As a kid, one of my great fear is the dark but now have dramatically outgrown it,  mystery of the darkness consumes my sub-conscious.  Somehow, wrecks always captivate my senses – there is that urge to rush what’s inside.  We went inside penetrating the darks searching every corner with my torch, for what?  Again, I got distracted I barely noticed the marine life and failed to take any photos.  I was too engrossed handling my torch as we go through compartments, rooms and corners. Practically we have explored more of the vast Irako compared last time, at 37.7m we went deeper inside the wreck.  Our DM signaled for the bouyline just in time that my NDL went 2 minutes.

The light at the end of the tunnel
The light at the end of the tunnel

We cruise leisurely for our next site still within southeast side of Lusong Island  while having our early lunch, as our surface interval. Kogyo Maru is a new site for us , at 158m long it’s another big ship slightly larger than Irako although slightly shallower.  The water was still choppy and I need to steady myself again with the bouy line until we descend slowly.  Just like the others, its body is encrusted with corals with tropical fishes hovering, many specie of soft corals hanging and tangling the steel bars.  Following DM Rene, we penetrated the narrow passage one after the other, Angel behind me as last in the row.   We did find thousand of bags of cement turned rock hard pillows, further we found too thousand rolls of interlink wires now fossilized.  We continued to explore all possible passage until we come out of a hole and swam a bit over the wreck.  We ascend back at the bouy line after 40 minutes with my air still at 110 bars.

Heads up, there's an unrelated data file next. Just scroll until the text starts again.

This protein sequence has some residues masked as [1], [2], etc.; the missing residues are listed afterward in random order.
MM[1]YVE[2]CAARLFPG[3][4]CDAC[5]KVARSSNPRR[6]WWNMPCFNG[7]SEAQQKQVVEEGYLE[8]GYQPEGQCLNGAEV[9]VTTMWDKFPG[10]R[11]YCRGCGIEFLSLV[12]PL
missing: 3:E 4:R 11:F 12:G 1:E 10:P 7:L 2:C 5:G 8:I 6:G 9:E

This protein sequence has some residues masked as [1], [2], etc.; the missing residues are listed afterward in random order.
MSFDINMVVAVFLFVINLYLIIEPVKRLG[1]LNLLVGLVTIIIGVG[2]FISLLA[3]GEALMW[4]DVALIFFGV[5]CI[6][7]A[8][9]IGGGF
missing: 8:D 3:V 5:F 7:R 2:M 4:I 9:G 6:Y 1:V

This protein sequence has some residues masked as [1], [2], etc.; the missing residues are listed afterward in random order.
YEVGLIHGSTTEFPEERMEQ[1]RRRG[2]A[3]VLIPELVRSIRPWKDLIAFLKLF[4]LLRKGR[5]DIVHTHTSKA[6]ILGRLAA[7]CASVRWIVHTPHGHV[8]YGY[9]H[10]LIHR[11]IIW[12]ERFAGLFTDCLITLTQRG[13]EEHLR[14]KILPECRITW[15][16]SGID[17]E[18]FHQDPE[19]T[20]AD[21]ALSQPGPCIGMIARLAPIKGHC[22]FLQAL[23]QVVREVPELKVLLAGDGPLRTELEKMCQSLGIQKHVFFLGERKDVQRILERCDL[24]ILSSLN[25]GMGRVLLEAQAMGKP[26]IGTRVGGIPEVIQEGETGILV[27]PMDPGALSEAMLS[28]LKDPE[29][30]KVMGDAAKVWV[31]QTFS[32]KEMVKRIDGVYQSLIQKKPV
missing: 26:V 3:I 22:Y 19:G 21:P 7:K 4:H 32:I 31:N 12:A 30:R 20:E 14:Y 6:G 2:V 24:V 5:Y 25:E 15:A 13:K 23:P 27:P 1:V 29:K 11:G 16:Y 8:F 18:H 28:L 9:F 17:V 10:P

Over the shipwreck
Over the shipwreck